Apparently, this was the day when coffee could be bought in exchange for a poem. The poem’s language was not relevant, but coffee consumption was highly encouraged in the creative process. It made me smile to see all those people wracking their brains to write on paper napkins, half amused, half frowned. These were the perks of good coffee: challenging the limits of their creativity. My own dark coffee came in a white china cup stamped with the red fez silhouette of the boy Julius Meinl chose to embody the birth of a new brand. A large piece of apple strudel sat shyly by a half-filled champagne flute. It made the perfect blend for a poem. As I looked out onto the washed out little pavements, the Schonbrün park silhouette behind the tall roofs, I found myself thinking about the way coffee had been part of my life, its essence going beyond the stimulating effect on the human brain or other benign qualities. It has been part of a personal journey that connected me to the history of my homeland, the people I loved and the places I travelled to. I took a bite from the strudel and then a sip from the Julius Meinl coffee and the mahogany, Baroque air of Café Hawelka shrank into a couple of square meters of geranium-scented childhood memory. The silver pen next to the coffee saucer flashed against the shallow light: “When Tom and Jerry met Julius Meinl. A poem.”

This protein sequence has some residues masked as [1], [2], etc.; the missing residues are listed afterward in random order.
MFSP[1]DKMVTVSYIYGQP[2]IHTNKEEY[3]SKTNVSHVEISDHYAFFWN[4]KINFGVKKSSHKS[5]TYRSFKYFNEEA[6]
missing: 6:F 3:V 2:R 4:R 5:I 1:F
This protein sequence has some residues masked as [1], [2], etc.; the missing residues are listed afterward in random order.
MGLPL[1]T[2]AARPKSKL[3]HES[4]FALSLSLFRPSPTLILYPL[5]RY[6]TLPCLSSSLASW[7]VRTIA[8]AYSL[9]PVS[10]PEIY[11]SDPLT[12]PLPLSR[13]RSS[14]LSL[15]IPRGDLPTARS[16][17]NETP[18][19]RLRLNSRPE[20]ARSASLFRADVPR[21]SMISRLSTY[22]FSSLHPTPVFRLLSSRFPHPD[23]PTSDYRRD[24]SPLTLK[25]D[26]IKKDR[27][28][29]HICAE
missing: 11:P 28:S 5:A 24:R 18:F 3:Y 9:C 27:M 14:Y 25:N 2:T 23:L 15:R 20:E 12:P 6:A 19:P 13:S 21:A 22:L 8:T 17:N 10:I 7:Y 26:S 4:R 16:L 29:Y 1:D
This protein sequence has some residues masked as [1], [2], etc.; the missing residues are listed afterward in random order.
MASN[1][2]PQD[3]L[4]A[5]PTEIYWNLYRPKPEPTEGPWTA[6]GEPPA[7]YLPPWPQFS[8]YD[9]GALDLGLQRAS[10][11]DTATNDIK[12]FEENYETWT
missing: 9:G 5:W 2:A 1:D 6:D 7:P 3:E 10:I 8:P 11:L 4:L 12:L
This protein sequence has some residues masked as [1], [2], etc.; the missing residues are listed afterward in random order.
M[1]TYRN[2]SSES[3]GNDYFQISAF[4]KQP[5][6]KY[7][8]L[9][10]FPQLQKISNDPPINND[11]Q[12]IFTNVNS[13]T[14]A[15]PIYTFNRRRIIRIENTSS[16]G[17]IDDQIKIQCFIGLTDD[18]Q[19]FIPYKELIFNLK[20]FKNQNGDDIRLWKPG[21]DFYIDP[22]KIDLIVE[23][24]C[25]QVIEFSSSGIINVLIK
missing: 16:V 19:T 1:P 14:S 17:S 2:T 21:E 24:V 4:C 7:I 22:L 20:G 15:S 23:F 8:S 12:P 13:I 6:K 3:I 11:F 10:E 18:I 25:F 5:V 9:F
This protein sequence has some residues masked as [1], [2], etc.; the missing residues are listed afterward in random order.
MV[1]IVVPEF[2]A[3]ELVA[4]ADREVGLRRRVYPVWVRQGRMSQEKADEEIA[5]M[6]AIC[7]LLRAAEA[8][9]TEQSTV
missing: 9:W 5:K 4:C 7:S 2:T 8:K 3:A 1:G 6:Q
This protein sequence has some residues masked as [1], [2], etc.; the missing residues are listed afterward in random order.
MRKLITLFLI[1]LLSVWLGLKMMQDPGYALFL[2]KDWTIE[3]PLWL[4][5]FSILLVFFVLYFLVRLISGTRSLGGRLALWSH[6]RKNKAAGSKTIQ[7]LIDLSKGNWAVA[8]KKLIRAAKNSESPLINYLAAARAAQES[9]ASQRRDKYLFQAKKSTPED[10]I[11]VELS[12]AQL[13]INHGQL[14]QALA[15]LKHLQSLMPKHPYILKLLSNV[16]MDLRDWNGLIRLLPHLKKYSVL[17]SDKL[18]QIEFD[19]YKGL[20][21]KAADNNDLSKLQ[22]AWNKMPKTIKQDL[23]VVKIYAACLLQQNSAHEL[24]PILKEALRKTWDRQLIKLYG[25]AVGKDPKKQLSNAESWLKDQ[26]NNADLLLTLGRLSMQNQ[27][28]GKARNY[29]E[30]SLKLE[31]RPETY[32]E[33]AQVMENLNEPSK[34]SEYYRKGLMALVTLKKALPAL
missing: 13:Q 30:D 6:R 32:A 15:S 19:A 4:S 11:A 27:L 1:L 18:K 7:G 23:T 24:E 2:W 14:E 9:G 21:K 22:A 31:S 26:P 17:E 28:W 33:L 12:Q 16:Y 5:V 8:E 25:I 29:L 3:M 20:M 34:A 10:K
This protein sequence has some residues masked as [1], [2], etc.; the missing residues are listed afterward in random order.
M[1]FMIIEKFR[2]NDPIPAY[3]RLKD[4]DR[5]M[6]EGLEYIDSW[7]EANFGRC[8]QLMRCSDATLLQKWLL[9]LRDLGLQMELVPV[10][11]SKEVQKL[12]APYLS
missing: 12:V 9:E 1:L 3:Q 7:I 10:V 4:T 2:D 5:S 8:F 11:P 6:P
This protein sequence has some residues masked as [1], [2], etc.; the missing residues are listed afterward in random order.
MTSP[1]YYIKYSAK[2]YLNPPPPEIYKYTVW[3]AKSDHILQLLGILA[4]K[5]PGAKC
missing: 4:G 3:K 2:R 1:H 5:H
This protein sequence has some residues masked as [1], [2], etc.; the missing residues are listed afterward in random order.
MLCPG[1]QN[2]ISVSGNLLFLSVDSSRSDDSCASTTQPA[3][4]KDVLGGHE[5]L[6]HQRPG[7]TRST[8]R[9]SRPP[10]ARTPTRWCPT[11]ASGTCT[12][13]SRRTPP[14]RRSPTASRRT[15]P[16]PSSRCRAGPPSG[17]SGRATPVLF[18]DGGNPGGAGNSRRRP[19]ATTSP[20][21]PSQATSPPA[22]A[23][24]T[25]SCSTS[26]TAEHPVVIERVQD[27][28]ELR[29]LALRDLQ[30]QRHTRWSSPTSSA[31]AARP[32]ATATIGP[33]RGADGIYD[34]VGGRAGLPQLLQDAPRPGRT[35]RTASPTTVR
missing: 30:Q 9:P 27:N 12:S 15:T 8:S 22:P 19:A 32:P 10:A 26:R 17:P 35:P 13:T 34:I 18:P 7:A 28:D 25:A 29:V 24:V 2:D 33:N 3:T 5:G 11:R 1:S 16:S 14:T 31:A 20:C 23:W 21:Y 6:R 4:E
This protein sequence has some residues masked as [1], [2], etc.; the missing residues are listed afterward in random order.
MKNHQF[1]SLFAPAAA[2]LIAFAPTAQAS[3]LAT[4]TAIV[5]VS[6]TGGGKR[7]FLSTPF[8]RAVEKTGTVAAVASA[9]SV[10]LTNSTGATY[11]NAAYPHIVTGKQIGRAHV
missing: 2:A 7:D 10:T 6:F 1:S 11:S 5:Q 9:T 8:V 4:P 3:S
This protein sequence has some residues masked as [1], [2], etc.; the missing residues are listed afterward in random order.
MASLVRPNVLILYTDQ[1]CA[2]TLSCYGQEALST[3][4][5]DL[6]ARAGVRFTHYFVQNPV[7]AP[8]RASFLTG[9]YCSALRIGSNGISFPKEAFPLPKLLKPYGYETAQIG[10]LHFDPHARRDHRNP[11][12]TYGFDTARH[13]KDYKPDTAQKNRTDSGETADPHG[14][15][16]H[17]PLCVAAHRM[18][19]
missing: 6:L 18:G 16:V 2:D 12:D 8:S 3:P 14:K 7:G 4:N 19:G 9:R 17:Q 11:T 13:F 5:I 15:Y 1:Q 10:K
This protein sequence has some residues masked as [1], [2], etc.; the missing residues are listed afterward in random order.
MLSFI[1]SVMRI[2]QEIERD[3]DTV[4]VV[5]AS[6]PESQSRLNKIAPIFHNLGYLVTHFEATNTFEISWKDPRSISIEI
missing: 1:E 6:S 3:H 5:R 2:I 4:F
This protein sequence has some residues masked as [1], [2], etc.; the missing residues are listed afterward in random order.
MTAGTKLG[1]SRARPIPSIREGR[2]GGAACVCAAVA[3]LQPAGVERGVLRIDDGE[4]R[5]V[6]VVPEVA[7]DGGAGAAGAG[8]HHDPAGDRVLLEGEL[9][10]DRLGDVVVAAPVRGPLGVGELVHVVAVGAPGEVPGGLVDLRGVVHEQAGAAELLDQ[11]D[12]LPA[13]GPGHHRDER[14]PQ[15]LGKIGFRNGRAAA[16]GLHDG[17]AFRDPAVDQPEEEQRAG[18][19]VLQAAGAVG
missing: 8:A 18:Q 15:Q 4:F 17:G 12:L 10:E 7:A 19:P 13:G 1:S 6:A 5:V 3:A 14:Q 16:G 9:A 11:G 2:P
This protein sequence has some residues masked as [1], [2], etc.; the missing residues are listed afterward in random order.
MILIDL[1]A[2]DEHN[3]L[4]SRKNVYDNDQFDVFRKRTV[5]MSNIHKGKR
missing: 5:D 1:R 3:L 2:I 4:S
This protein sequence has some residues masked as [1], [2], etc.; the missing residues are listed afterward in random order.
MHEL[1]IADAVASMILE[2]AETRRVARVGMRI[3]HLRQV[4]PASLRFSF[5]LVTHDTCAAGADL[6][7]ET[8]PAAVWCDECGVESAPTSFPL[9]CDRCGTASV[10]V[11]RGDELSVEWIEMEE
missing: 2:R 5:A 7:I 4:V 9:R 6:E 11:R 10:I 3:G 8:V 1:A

Author’s Statement on Beauty
The experience of beauty is personal and subjective for all people. To me, it is partly related to writing and it translates into an extension of my personality. I resonate to beauty in all its forms: visual, auditive, olfactory or taste related. I believe beauty is made of the way in which the human mind is putting its limits to test and the process of creation is different to the artist and the observer. It is consuming and intense, almost organic for the artist and it is bound to reveal or mesmerize for the observer. If art is the way in which the artist is grasping the world, beauty stands for the emotion it creates in the eyes and mind of the observer. The ability to respond to art translates into the act of beauty which is on-going and engaging. Although it is a matter of personal discernment, beauty is a reflection of the human nature and its creative manner of rendering its struggles, challenges, joys and universal questions.
Clara Burghelea is Editor-at-Large for the VOC blog Small Points of Light. She is a Scott James and Jerry Cain Creative Writing and Social Media Fellow from Romania, working on a multi-genre MFA at Adelphi University. A poet and translator, she published in print and online, including in In-Flight Literary Magazine, Straylight Literary Magazine, Indiana Voice Journal, and Ambit Magazine under the pen name of Witty Fay. She had her first volume of bilingual poetry Nefelibata– published in 2014.